Red Sky Anthology’s Newest 5 Star Review


5.0 out of 5 stars
Jack London’s personified nature meets Mark Twain’s wit and characters
ByAmazon Customeron February 22, 2016
Format: PaperbackVerified Purchase
As a Michigander, the Up North settings are refreshing without feeling forced.

The Lawnmower Club is my favorite excerpt and I would recommend it to any man. It’s clever, unique and you will laugh.

Evans has excellent word choice describing people and scenes with clarity and humor. For example, Leo’s mouth reluctantly smiled like a wound opening. In another story, a sweating fruit shaped business manager slides into his chair like wet concrete.

A common thread emerged of taking chances after being duped by perceived societal rules.

At a Petoskey luncheon I listened to the author read excerpts from this book. First he read part of the autobiographical story of living with his wife’s cancer diagnosis. Then he read a portion of Leo Zitzleberger’s utopian Lawnmower Club. I found myself reading with Evans’ steady auditory cadence, which accents his subtle humor. I could imagine Bill Murray’s or Jerry Seinfeld’s voice behind the words with their patient timing and dry delivery.

Evans’ public reading was emotional; there was not a dry eye in the room. Then everyone was laughing out loud about lawnmowerians. With knowledge of what to expect, I was still misty eyed reading this book. Hearing the honesty and imagining his challenge to recount that period with his family makes for chapters that must be finished before putting the book down.

Between the varied literary styles of poetry, theatre, short stories, memoir, and humor, there was a feeling of being an observer while the author explored his own writing limits and comfort zones.

I’m glad I bought this book and will order the next three books in the series.

Coloring Inside the Lines

What a wonderful new hobby for my favorite person in the whole world!

Tip of the Mitt


Coloring Inside the Lines – Adult Coloring as Meditation

I’ve always had trouble with any form of meditation.  I once attended a workshop where participants sat in large circle while the facilitator intoned soothing words and encouraged us to drain our minds and count our breaths.  My mind raced and I found myself checking off the lengthy list of things I had to do and becoming hyper aware of the aIMG_5085nnoying music playing softly in the background.  Where did she get that awful CD?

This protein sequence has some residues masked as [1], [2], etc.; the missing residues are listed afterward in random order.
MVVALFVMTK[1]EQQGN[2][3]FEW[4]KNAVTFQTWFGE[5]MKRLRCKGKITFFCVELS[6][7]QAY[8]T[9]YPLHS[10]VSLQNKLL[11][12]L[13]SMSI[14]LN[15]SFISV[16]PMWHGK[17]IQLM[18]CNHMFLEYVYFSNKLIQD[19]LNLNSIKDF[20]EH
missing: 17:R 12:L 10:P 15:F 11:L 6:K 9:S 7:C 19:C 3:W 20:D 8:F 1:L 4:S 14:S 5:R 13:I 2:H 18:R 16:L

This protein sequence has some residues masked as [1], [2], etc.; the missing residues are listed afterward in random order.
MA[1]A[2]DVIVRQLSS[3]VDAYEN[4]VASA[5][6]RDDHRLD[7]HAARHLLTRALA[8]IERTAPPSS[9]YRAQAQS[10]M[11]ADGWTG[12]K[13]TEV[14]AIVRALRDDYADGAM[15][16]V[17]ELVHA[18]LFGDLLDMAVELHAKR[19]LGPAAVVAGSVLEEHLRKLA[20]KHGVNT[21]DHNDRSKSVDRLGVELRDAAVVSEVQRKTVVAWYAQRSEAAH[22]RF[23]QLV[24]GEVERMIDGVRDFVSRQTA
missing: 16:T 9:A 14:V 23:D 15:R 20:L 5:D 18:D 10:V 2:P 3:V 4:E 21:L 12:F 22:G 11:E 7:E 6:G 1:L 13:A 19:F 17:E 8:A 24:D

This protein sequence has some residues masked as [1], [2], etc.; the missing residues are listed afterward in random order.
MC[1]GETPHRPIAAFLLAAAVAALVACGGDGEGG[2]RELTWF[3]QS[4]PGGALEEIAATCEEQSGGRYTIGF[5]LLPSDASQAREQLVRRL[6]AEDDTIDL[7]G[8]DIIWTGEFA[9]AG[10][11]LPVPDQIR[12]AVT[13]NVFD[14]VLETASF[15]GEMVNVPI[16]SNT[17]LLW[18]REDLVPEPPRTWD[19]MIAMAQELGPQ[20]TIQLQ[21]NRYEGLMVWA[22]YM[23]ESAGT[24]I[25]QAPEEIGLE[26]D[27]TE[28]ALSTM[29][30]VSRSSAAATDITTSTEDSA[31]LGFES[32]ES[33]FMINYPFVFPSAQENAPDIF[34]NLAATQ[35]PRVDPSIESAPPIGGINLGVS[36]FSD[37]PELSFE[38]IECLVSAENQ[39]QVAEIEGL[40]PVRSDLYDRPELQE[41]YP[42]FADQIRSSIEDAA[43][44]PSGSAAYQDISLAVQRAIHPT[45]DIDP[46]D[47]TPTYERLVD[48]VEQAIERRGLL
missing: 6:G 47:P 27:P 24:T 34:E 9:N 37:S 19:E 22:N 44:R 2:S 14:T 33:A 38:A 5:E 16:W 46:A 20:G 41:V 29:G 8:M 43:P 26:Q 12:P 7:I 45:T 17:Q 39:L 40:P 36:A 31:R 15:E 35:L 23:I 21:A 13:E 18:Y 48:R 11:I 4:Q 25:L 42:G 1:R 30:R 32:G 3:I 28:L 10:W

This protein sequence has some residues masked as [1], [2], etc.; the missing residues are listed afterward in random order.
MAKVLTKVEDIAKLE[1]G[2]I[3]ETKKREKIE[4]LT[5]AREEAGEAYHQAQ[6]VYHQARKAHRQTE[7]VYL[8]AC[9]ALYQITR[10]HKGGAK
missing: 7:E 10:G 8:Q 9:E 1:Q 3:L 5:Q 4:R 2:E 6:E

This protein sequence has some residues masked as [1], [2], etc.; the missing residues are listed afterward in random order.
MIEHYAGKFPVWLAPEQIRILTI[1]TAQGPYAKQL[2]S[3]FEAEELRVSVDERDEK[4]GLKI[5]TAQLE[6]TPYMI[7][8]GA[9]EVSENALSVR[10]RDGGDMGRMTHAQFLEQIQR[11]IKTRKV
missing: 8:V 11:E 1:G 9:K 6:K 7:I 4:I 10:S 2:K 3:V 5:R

So imagine my surprise when I read an article about the newest fad – adult coloring books. Apparently in addition to providing hours of fun, coloring allows one to focus on the intricate patterns rather than intrusive thoughts and nagging problems.  Additionally, coloring brings back a simpler time.  As I unpackaged my fancy pencils and markers, I couldn’t help but think back to the days…

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20 Things I’ve Learned about Self-Publishing . . . so far

  1. Read out loud everything you write.
  2. When you think your manuscript is done, keep working six more months.
  3. When you think your manuscript is done a second time, keep working six more months.
  4. When you think you are ready the third time, edit 10 pages a day.  The next day, review the prior day’s edits with fresh eyes. Edit 10 more pages.
  5. Editing can be fun.
  6. Writing and editing are two different skills.
  7. Read the work of others while you write and edit.  The best writers read.
  8. Creative writing and writing promotional copy are two different skills.
  9. Get signed releases for photographs (both author photos and cover photos).
  10. You CAN tell a book by its cover (use a professional cover designer).
  11. A year before you publish, create your own author website and blog (see
  12. Build your social network (see Facebook, Goodreads, Google+, Instagram, LinkedIn, Pinterest, Tumblr, Twitter, YouTube).
  13. Give away your writing with free excerpts.
  14. Don’t start promoting your book until you know it’s available (buy copies to check online availability).
  15. If you don’t market your book, no one else will.
  16. Vist local independent book stores to let them know about your book.
  17. Once published, readers own your book (embrace the feedback!).
  18. Start writing something new.
  19. Use what you’ve learned to live creatively (see Big Magic:  Creative Living Beyond Fear by Gilbert).
  20. Relax, and live with the fact that what you have created will remain lovingly imperfect!

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